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A-B-C? Easy as EPC - Improving consumer understanding of Energy Performance Certificates (EPCs)

Scotland has set some of the most determined climate goals in the world, and home energy efficiency has a large role to play in Scotland’s transition to a low or no carbon society.

The Scottish Government has set ambitious goals for Scotland’s housing stock, which will be measured by a home’s energy efficiency rating as described in an energy performance certificate (EPC). However, consumer knowledge of EPCs is low, and even though they contain recommendations on how to make a home more energy efficient, they seem to be a poor motivational tool. 

CAS commissioned Changeworks to gather feedback about how EPCs are viewed, understood, and interacted with by consumers, and how they could be improved to be better understood and more motivational. 

Through a combination of ISM workshops and online testing, research found that: 

  • Many people view energy efficiency as a luxury for those who can afford it 

  • Barriers to home energy efficiency improvements are essentially cost and hassle.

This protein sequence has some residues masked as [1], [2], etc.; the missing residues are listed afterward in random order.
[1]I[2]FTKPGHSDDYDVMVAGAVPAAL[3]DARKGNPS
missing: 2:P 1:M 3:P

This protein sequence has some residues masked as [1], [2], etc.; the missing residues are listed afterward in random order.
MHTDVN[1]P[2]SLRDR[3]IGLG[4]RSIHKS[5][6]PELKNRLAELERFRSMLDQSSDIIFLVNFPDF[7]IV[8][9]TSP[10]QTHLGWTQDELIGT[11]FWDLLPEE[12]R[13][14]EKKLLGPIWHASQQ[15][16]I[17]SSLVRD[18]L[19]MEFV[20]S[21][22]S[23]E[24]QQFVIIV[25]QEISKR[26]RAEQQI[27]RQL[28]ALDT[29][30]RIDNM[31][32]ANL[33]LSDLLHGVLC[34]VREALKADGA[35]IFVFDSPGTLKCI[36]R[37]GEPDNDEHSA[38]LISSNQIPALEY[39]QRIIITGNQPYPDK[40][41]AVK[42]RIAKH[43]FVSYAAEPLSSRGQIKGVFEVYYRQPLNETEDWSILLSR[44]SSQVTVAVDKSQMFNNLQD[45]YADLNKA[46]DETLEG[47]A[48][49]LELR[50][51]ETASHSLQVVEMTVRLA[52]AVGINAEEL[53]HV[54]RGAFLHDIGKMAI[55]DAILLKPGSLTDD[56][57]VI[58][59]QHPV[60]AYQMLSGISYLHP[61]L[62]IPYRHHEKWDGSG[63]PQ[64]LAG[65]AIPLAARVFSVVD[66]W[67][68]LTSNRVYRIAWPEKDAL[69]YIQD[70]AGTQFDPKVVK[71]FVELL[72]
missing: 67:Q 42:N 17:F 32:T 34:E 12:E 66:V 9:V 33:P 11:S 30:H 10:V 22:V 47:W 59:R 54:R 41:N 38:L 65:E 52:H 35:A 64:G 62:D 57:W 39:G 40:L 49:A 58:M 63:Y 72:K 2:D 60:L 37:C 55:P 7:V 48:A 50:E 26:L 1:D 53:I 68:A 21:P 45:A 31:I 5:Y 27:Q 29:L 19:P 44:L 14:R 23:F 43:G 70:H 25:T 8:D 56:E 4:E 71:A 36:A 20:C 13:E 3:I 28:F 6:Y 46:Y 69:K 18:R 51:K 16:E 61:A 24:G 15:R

• EPCs are not considered useful, and most homeowners just put them in a drawer 

  • People who consider themselves highly environmentally conscious are no more likely to know their home energy efficiency rating or be familiar with an EPC than someone who is disengaged with environmental issues (value-intention gap) 

  • People are mainly motivated by cost, but social desirability plays a large role as well. People may be more motivated by the cost of not acting than potential fuel bill savings, especially if this is linked to Scotland’s carbon targets or the climate emergency 

  • A 1-2-3 style EPC, designed like a home report, may be easier for consumers to understand and engage with 

  • Consumers value simplicity and colour, but for many the preferred style and layout was subjective. Energy efficiency advice accompanying an EPC is crucial to ensure consumers understand the document and are able to make the choices most suitable to their property 

Author
Emily Rice
Publication date
July 2020
Publication type
Policy
Spotlight